Programmers, rejoice! Date and time formatting will be greatly simplified with this one weird alphabetical trick borrowed from ancient Mycenaean Greece!


When specifying a time, some positions may have either one or two digits (e.g. “1 PM” vs “11 PM”), but other positions always have a leading zero, no matter what (e.g. “1:01” and “1:11” both have three digits).


The inconsistency in digits is unnecessary and leads to weird sorting behavior. For example, if we sort the times from 11 AM to 2 PM alphabetically, we end up with this: “1 PM, 11 AM, 12 PM, 2 PM.” Outrageous!

Let’s fix it by using new symbols to give a unique single-character glyph to 10 o’clock, 11 o’clock, an 12 o’clock. If we use existing keyboard characters like “A,” “U,” and “=,” we retain both the ability to easily type these characters, and they will sort in ascending “alphabetical” order (the ASCII default sort order is numbers → letters → symbols), and they can be represented in a traditional 7-segment LED display (Figure 1).

Fig. 1: We chose “A,” “U,” and “=“ to represent “10,” “11,” and “12,” because these symbols can be displayed in a traditional 7-segment LED display, as shown in green above.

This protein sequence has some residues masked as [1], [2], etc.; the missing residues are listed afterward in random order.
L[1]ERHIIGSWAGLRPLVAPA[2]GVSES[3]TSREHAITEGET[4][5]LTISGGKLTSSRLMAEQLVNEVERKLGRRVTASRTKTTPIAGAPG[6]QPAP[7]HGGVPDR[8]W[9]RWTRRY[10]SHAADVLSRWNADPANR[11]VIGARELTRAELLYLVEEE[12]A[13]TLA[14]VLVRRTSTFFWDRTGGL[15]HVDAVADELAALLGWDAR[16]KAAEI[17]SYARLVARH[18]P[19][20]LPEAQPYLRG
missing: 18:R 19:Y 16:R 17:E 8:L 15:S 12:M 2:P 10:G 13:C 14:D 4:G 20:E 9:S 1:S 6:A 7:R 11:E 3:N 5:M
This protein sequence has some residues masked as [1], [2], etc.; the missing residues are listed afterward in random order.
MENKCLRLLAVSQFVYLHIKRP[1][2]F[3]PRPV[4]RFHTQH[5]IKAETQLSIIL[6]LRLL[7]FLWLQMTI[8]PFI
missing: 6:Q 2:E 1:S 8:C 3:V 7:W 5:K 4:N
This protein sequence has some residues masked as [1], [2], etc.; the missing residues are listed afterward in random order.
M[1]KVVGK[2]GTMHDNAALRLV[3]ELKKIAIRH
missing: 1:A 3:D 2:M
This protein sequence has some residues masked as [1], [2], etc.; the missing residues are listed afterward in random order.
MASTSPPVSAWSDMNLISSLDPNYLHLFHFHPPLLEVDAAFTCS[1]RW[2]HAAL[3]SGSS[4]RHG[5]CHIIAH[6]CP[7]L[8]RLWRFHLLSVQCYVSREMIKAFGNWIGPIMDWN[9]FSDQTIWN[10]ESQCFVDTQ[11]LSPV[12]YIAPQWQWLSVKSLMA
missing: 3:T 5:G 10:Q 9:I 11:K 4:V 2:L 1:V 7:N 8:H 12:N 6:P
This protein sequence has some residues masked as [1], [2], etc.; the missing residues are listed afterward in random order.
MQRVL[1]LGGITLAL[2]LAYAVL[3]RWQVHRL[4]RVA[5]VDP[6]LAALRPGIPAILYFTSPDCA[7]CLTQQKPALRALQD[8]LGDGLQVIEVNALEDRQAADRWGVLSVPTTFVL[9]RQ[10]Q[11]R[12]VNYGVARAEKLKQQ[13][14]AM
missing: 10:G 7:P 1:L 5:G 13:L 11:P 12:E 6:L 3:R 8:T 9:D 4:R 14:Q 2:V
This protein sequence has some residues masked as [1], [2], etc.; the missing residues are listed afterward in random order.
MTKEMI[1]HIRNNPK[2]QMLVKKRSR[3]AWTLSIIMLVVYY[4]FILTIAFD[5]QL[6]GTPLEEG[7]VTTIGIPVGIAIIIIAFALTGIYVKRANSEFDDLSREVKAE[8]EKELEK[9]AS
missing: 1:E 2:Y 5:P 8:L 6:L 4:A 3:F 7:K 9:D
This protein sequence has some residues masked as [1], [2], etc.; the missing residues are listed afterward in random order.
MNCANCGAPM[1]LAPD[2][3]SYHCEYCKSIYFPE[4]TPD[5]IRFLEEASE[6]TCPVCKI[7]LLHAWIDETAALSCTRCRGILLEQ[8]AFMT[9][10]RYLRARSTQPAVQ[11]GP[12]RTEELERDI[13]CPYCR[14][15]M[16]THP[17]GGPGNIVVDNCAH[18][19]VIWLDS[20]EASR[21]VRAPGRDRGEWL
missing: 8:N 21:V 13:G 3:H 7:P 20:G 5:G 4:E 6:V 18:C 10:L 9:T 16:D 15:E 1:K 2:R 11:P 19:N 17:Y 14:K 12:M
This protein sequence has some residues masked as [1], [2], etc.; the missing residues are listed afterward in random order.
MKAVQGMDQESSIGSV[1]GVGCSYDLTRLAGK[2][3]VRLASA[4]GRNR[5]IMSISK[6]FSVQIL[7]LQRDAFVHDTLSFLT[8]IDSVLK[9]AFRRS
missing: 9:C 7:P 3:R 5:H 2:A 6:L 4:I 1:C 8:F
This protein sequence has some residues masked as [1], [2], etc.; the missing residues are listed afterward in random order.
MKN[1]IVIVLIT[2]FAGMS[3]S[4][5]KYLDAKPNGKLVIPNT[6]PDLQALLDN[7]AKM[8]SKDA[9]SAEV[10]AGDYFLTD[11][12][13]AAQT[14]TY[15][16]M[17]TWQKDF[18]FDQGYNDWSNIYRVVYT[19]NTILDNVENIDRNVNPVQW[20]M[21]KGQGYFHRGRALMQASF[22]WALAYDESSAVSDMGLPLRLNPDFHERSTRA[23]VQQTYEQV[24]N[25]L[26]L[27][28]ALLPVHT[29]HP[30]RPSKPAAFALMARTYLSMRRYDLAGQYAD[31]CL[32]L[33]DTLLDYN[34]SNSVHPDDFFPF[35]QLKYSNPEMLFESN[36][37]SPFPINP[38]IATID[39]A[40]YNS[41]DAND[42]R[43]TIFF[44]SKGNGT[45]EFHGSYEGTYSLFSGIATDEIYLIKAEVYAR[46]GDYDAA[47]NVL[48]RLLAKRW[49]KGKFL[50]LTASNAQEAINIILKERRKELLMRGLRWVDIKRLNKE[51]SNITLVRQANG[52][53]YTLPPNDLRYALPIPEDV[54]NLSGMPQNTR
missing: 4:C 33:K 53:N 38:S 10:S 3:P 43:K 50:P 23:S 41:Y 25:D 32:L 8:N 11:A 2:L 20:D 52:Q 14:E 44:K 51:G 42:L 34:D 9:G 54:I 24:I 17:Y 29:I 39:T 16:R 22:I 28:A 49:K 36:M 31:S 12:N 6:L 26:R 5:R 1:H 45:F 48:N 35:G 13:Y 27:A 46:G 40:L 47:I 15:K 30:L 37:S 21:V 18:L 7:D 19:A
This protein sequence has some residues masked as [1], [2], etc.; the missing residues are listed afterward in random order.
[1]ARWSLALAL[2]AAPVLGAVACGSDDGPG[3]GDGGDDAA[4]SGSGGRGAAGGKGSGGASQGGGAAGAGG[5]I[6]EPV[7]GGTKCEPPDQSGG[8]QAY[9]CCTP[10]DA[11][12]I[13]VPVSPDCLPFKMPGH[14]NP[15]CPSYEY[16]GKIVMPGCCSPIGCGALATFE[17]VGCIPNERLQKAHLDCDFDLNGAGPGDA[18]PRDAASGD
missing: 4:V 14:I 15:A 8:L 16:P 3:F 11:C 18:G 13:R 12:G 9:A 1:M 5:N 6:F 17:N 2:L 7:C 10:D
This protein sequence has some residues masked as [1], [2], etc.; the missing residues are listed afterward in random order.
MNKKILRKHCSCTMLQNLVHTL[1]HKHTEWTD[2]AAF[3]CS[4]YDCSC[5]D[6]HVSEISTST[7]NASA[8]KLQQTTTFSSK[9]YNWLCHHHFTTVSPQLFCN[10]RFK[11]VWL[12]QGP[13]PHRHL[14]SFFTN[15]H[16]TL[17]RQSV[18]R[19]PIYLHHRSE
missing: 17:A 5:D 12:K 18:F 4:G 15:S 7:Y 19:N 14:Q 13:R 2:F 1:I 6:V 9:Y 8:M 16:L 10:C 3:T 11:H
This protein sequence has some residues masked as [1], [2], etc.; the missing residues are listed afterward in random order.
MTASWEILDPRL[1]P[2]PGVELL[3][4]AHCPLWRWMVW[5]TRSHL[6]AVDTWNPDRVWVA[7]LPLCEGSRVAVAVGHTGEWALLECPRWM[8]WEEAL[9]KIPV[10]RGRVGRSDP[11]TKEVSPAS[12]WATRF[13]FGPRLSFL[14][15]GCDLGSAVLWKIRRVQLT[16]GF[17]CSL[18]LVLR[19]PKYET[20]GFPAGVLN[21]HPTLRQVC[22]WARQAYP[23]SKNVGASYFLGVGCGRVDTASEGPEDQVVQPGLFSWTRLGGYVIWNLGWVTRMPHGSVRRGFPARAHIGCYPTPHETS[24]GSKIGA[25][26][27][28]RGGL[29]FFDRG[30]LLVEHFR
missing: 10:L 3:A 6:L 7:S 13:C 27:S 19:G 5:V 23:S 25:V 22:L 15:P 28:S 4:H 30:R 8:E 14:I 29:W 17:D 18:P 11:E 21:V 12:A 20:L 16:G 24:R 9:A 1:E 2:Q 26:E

If we want to get really comprehensive in fixing date representations, we might want to also replace every day of the month with its own symbol. Figure 2 proposes using the long-defunct Linear B script, which has no living defenders and is thus vulnerable to our repurposing.

Fig. 2: There turn out to be approximately 200 of these Linear B symbols, so we can pick and choose our favorites. If we select them based on how computers already sort these (if there even is a default already), then they’ll even sort properly with no additional work! These glyphs are already in Unicode, so no additional work is there, either.

So in the end, we’ll have a comprehensive time-and-date rework where months, days, and hours can always be represented by a single digit (Figure 3). This will replace the current unpredictable mix of 2-digit and 1-digit values.

Fig. 3: In this example, we’re using the Linear B symbols to represent 24-hour time as well (so we don’t need AM / PM anymore, either). Look how concise the updated times and dates are!


This should save ink and make life easier for programmers, who can now always rely on times fitting into the format YYYY–M–D H:MM:SS (at least for years between 9999 B.C. and 9999 A.D.).

PROS: Should make alarm clocks cheaper to manufacture, since they’ll only need three digits for HOUR:MINUTES rather than four.

CONS: The Linear B symbols aren’t supported by most fonts. Sometimes, they’ll be replaced by a “missing character” symbol, so we might end up with things like “The graduation is on /9!” or “Please report for your court appearance on /!”